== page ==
How Hard Can It Be? might scare younger women – but middle age isn't that bad

Allison Pearson's new novel is the sequel to 2003 bestseller I Don’t Know How She Does It.

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Whenever middle-aged women are dismissed as frumpy, dried up, wittering or irrelevant, I think of Jimmy Savile. When I read the three official reports into his crimes in hospitals, I was stuck that the only people who ever saw through him were older nurses. While the 1970s male medical establishment was supine to his fame, these women chased him out of wards, recoiled at his charm, tried to use their physical heft and moral ballast to bar his way.

This may seem an odd way to begin a review of Allison Pearson’s new comic novel How Hard Can it Be? but this story of a woman approaching her 50th birthday is so bleakly full of loss – of fecundity, figure, employment status, marital happiness and hormonal equilibrium – that I feel an urgent need to put a counter view lest younger women despair. Honestly, this is not the whole picture: you have much to gain.

How Hard Can it Be? is the sequel to Pearson’s 2003 bestseller I Don’t Know How She Does It. The novel, later adapted into a film starring Sarah Jessica Parker, follows Kate Reddy a 30-something woman trying to combine a City career with motherhood at a time when most employers made zero allowance for children. (In 1997, I was so terrified of telling my boss I was pregnant, I didn’t ’fess up until 20 weeks, by which time everyone had guessed.) Today’s parents, who routinely shoot off early for a school play, have Pearson to thank for popularising a discussion about work-life balance that enlightened corporate policy and improved statutory leave.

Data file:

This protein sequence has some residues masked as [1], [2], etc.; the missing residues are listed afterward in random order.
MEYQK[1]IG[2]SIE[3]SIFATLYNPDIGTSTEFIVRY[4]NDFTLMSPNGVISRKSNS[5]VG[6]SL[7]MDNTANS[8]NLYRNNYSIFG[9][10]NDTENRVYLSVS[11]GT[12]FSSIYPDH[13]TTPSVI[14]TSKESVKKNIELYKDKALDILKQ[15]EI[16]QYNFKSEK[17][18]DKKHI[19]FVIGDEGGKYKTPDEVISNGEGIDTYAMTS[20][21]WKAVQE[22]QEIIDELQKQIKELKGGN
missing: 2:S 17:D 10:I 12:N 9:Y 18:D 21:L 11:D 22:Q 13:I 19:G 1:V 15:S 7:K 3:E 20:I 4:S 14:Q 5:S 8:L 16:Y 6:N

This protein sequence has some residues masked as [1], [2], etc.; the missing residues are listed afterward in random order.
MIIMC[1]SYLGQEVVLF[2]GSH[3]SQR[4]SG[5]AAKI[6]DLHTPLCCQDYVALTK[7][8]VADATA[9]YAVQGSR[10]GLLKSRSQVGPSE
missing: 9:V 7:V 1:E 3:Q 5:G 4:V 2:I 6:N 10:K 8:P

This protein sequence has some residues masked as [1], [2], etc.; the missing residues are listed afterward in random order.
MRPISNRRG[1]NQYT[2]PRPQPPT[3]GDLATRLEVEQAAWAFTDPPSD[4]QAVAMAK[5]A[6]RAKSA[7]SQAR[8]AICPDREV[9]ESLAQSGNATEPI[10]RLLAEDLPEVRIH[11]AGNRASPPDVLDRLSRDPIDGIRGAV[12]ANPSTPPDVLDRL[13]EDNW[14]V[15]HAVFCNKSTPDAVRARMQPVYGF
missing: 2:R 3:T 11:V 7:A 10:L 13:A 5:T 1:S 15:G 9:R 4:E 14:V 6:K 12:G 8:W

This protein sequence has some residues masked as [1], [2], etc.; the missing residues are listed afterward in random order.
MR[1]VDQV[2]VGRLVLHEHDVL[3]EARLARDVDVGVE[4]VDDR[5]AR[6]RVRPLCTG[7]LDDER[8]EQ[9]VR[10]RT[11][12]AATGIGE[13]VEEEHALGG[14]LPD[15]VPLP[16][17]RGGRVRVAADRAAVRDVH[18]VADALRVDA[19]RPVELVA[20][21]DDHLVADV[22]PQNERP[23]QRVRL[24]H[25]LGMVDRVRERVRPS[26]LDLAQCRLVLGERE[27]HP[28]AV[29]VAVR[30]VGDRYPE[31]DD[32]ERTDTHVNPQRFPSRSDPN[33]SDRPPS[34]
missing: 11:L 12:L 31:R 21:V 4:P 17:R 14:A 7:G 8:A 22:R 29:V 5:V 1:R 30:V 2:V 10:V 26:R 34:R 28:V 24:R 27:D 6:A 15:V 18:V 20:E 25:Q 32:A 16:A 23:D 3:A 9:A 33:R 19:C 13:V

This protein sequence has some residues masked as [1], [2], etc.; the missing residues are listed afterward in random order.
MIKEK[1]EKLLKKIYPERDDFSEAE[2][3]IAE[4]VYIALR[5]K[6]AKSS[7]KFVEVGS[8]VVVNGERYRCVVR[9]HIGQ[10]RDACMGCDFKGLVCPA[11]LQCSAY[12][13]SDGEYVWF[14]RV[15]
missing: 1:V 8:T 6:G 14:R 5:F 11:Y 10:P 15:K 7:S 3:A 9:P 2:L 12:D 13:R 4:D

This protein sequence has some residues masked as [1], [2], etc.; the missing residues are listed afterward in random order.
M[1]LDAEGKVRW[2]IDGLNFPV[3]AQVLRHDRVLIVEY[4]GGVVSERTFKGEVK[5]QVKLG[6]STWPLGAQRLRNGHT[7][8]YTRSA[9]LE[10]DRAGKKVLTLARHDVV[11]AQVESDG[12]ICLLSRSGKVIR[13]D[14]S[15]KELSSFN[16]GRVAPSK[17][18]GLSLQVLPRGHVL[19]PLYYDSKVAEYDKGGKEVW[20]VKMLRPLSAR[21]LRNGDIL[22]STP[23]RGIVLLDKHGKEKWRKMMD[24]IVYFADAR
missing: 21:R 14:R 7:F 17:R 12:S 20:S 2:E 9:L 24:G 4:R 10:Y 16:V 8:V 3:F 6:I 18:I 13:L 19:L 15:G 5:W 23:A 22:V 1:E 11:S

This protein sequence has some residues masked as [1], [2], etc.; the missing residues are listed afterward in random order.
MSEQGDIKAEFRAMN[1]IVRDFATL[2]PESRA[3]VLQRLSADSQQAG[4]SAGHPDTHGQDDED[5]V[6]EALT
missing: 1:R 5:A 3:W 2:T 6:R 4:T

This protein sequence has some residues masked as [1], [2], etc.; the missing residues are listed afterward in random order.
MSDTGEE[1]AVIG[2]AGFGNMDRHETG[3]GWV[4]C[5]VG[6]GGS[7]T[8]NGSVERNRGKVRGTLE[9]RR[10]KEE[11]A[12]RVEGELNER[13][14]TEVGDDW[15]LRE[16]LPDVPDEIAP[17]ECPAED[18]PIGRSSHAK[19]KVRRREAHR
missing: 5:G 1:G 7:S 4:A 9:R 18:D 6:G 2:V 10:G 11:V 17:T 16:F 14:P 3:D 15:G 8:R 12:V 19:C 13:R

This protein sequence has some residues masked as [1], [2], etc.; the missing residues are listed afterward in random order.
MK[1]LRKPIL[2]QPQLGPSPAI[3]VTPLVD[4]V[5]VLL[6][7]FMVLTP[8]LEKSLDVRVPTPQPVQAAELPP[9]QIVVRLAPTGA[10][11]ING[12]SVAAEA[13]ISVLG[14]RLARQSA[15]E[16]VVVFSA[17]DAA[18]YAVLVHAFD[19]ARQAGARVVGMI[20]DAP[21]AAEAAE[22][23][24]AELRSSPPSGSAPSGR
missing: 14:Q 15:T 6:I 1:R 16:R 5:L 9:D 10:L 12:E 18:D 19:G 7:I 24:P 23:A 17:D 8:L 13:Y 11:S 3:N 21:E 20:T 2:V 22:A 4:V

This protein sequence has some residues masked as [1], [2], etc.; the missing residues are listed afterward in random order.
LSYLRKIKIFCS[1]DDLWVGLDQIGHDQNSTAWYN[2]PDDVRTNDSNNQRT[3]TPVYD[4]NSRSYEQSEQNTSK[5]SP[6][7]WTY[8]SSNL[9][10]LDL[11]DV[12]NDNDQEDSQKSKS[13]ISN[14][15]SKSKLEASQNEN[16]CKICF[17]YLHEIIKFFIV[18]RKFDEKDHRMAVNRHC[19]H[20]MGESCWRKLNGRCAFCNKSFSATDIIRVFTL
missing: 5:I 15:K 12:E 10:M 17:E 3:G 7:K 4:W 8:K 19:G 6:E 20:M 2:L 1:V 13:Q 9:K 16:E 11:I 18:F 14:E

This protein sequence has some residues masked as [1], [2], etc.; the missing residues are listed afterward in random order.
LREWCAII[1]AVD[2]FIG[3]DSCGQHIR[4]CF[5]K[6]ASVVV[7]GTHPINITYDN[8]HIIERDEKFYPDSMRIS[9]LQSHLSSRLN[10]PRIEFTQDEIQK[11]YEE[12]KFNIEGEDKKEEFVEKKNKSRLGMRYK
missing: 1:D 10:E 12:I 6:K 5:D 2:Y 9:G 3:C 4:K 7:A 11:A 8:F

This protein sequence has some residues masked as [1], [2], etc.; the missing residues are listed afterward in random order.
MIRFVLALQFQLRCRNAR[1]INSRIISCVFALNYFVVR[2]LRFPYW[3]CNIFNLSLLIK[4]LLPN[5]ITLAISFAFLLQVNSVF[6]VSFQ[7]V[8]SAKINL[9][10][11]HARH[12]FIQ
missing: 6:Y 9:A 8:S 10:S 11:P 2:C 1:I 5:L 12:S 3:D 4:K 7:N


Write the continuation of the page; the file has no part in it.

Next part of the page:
In this book we catch up with an older, sadder, even more stressed Reddy. Her teenage daughter is sexting her bottom to boys, her husband is having a Lycra-clad mid-life crisis, leaving the family so broke Kate must return to the City, where a woman may now talk about her kids but still needs to lie about her age. Yet while young Reddy was a witty companion through the sandpit longueurs of parenthood, I find older Reddy’s constant catastrophising a total downer.

Her state of mind, we learn, is a product of the menopause: her memory is shot, she’s overcome with shapeshifting anxiety, her periods are haywire. But here’s the truth about the menopause: even women going through it don’t really want to read much about it. Recent meno-books, even Christa D’Souza’s excellent The Hot Topic, have not sold well. Hormones, boremoans. A woman wants to digest a few useful articles, seek treatment as required, then get on with her damn life.

But there are millions for whom Reddy was a spirited everywoman, ensuring this book is a guaranteed hit. And it is well written, the passages on coping with elderly parents particularly poignant. She perfectly captures that odd heartbreak of missing your children’s old selves, the toddlers who took your hand and showered you with love, as they are replaced by sour, resentful teenagers who inhabit a baffling new world in which you are an unwelcome alien.

As a novelist Pearson is far warmer and more subtle than her Telegraph columns, which lately have drifted into right-wing knee-jerkery – after the Manchester stadium bomb she tweeted a call for mass internment – unworthy of her first-class mind.